The other aspect to the Wii's RPG potential is where it's positioned itself in the market: as a low-cost alternative system that emphasizes gameplay over graphics. We've all heard about the massive development resources that are being required to make next-gen games. For smaller developers that can't afford those resources, and are sticking with more humble production values, the Wii might be a very appealing alternative. Quality games without spectacular graphics (the Nippon Ichi titles come to mind) might fit in more easily on the Wii than on one of the HD behemoths, where they'll be in direct competition with bleeding-edge graphics.


Good points. Why develop for a console that will be twice as expensive and three times as difficult to program for, when a cheaper and easier-to-develop for system is sitting over there with three times the units sold? On a basic level, controls aside, you're absolutely right, and I hadn't really thought of that much before.

As for that pointer controls in a grid-based TRPG idea? Well, Fire Emblem: Goddess of Dawn is well into development... I'm all a-quiver with need.

Another potential plus is the virtual console, particularly if more publishers get involved. The SNES is the #1 RPG system in many gamers' eyes, and having a big chunk of that catalogue available would be a huge boost for the Wii. Not to mention the other systems on offer (I never owned a Genesis, but I've heard enough great things about the Phantasy Star and Shining Force series that I'd love to try them).


One of the greatest things about it (the VC) so far, is that my worries have been proven wrong. I was wondering if it was going to consist of mostly first-party titles, but so far, the majority has been made up of third-party games, which provides much hope and glee for RPGamers like you, and I, and William, out there reading this column somewhere. (Yes, you, William!)

Moreover, the cheapness of digital distribution could make releases that were initially passed over for translation look a lot more attractive to publishers. When manufacturing physical copies of a game and shipping it to stores all over the country, you need to sell quite a few copies to be economically viable. If all you're paying for is the translation, however, the game can be profitable with much lower total sales. Quite a few franchises that saw installments on the Super Famicom have had later sequels cross the Pacific, giving them an established fan base over here, and thus a built-in audience for translations of the early games. Don't you think that Western fans of Star Ocean, Tales, Shin Megami Tensei, Fire Emblem (please, please!), Dragon Quest etc. would jump at the chance to play a bargain-priced look at the early days of their favorite series? Not to mention the killing Square Enix could make by bringing over "Secret of Mana 2", or by marketing the likes of Bahamut's Lagoon, Treasure Hunter G, and Rudra no Hihou as "lost classics from the makers of Final Fantasy VI". Unfortunately, this is all pure speculation at this point, as no-one has announced any plans to translate portions of their back catalogue for release, but there's really no reason it couldn't happen.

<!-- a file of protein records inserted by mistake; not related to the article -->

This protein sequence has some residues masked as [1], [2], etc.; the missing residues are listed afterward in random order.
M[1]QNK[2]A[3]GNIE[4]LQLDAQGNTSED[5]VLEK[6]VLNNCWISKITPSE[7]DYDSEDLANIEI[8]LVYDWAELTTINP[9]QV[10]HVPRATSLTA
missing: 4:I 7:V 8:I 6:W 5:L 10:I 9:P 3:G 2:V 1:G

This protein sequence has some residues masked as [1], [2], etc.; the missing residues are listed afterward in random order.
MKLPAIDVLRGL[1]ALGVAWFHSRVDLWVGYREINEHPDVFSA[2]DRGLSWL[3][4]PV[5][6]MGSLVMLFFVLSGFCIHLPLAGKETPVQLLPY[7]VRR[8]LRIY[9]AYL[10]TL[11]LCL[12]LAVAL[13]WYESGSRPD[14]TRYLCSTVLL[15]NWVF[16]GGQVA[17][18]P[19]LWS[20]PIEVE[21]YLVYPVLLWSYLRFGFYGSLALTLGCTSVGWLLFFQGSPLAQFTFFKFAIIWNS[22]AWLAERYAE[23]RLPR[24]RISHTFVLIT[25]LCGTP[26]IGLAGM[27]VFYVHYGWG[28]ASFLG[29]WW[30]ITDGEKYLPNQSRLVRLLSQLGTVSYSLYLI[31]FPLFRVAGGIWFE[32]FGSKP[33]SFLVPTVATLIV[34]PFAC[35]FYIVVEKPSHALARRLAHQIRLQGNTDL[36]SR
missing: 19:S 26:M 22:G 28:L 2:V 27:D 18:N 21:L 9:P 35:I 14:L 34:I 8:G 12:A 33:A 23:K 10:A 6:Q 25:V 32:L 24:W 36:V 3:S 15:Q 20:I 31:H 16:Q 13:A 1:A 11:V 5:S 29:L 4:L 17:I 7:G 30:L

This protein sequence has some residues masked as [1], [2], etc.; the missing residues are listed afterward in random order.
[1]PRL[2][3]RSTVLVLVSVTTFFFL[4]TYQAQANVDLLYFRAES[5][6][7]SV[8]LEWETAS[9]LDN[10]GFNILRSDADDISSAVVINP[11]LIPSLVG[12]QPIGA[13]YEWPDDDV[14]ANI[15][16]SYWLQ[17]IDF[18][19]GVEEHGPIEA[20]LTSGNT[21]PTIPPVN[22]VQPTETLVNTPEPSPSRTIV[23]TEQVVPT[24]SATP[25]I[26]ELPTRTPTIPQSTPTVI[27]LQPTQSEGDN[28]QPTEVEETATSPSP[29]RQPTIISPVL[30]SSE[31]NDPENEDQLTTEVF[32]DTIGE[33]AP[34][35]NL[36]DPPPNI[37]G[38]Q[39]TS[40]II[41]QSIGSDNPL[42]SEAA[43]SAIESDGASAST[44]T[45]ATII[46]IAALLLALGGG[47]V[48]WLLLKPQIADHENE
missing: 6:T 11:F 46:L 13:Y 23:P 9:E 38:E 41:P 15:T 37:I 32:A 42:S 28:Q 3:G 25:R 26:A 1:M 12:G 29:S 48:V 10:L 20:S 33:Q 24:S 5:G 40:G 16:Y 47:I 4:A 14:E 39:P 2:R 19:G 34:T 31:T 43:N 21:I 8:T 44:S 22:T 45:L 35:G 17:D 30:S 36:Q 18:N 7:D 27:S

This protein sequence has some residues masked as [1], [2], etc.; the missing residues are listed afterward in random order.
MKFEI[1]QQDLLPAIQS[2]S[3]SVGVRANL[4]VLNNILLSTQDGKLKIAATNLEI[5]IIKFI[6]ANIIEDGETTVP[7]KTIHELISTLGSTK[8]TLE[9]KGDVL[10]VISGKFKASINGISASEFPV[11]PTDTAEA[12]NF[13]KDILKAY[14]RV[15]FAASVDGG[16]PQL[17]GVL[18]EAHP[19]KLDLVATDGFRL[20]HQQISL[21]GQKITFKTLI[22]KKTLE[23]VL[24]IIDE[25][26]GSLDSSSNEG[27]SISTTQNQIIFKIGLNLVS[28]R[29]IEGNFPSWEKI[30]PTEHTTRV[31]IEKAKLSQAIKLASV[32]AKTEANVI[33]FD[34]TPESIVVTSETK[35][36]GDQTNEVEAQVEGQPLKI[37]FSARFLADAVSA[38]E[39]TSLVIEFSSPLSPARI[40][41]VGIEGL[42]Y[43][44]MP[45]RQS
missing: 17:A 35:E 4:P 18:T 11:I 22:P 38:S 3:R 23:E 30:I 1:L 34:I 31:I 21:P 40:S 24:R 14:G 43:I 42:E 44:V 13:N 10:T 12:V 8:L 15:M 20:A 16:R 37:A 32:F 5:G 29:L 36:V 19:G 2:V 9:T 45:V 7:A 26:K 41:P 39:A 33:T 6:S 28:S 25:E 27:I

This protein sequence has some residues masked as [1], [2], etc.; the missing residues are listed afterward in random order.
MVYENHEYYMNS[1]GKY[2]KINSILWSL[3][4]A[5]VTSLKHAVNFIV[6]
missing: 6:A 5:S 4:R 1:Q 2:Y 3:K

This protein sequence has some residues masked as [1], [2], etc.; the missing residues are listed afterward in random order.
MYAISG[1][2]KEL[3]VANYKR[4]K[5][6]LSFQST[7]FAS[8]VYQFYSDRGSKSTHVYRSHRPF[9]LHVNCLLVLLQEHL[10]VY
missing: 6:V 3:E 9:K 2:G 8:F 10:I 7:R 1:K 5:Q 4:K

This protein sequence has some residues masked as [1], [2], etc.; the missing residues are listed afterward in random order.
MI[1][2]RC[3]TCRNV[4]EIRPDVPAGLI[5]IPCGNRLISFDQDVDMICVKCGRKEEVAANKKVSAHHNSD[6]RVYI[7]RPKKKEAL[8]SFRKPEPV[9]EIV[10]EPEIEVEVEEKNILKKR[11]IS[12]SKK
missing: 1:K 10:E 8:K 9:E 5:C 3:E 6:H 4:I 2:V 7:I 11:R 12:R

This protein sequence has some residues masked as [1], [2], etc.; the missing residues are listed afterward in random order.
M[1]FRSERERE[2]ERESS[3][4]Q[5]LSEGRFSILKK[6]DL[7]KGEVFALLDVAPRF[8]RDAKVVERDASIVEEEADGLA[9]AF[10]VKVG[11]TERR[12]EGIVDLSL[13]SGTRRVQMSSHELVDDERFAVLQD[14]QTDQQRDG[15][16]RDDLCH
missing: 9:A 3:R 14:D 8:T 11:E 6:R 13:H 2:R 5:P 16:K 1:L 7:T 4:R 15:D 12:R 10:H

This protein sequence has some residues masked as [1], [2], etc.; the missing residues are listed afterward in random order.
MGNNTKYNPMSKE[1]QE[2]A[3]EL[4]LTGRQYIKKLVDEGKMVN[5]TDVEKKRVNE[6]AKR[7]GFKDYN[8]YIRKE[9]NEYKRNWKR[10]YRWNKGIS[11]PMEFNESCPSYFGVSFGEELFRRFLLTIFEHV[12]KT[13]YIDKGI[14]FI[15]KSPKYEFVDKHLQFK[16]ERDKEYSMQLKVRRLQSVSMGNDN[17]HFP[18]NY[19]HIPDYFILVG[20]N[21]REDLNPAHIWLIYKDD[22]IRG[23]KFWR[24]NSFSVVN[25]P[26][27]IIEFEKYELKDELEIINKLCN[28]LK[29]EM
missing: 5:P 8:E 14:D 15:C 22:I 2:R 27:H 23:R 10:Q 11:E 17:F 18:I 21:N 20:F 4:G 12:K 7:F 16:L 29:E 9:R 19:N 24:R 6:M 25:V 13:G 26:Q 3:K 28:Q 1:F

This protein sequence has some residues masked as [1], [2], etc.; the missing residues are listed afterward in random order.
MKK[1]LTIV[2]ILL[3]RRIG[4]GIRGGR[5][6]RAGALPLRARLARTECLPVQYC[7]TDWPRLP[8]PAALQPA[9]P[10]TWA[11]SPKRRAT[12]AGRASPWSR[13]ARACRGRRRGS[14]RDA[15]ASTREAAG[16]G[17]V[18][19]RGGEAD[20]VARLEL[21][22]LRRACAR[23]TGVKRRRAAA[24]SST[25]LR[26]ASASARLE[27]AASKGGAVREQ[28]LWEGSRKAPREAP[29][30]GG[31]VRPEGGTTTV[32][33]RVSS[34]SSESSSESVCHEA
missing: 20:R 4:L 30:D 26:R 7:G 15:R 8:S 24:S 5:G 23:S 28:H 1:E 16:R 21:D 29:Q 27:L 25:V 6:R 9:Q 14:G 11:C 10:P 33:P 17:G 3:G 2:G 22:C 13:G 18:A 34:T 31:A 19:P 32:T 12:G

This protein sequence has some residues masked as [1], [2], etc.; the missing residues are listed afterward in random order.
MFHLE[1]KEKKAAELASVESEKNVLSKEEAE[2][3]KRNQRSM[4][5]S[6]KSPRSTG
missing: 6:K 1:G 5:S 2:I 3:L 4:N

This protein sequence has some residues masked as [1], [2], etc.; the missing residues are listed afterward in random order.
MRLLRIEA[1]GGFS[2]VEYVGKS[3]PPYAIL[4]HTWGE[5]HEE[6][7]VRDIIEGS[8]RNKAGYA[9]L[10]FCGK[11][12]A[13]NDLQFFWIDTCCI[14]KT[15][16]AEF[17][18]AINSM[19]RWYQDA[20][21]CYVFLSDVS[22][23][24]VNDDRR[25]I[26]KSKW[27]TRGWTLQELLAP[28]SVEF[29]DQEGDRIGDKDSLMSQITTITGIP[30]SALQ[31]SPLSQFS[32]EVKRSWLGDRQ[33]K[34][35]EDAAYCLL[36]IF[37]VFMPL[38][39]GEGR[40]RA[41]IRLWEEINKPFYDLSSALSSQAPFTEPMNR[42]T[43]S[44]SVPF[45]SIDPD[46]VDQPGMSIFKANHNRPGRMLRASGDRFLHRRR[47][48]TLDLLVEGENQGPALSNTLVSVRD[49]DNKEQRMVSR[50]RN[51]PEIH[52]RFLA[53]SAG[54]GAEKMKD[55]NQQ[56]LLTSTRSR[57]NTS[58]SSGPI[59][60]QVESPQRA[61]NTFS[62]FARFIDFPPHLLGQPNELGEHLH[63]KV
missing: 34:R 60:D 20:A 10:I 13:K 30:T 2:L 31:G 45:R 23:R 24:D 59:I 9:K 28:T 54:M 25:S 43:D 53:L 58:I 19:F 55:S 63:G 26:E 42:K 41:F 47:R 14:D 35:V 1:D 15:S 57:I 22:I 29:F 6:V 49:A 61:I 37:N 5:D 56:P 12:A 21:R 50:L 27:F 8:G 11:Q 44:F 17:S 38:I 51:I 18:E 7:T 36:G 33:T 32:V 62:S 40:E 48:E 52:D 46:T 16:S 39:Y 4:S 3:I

Indeed so. There have been a few rumblings, in fact, here and there on the good ol' internet, about a new channel being adopted for old, previously unreleased games. It's all speculation at this point, as far as I can see, but wouldn't it be super-exciting?

Anyway, I hope and think that the combination of motion/pointer control, low-tech economic advantages, and retro appeal could build a pretty solid RPG fanbase for the Wii, and entice publishers to feed those fans with new releases. Obviously, they won't be able to compete in terms of scale and spectacle with the likes of Mass Effect or White Knight, but there's no reason to think that classical RPGs can't succeed on the system.

Well, that went on for quite a bit longer than I expected, so I'll save the rest of my ramblings for another time. Um, I just noticed that I also didn't include a question. I would ask what your thoughts on the viability of Wii RPGs are, but I suspect you already pretty much answered that before you got to this part of the letter. So how about something a bit more specific: What as-yet-untranslated game would you most like to see on Virtual Console?



I appreciate your insight! No worries about the length, either, because everyone has been a bit verbose as of late.

If I had to pick any one game to be translated for the first time and put onto the Virtual Console, you know that my choice would have to be Dragon Quest VI. I think I would die if that happened, or I'd at least just disappear from the column for awhile so that I could free up a few extra hours per week to invest in that wonderful, wonderful, wonderful game.

Thanks, Boojum. To everyone else, including William: Watch out for Boojum's next co-host, a week from Tuesday!

Oh, those storyline barriers o' artificiality.


I have been looking all over the internet trying to figure out an answer.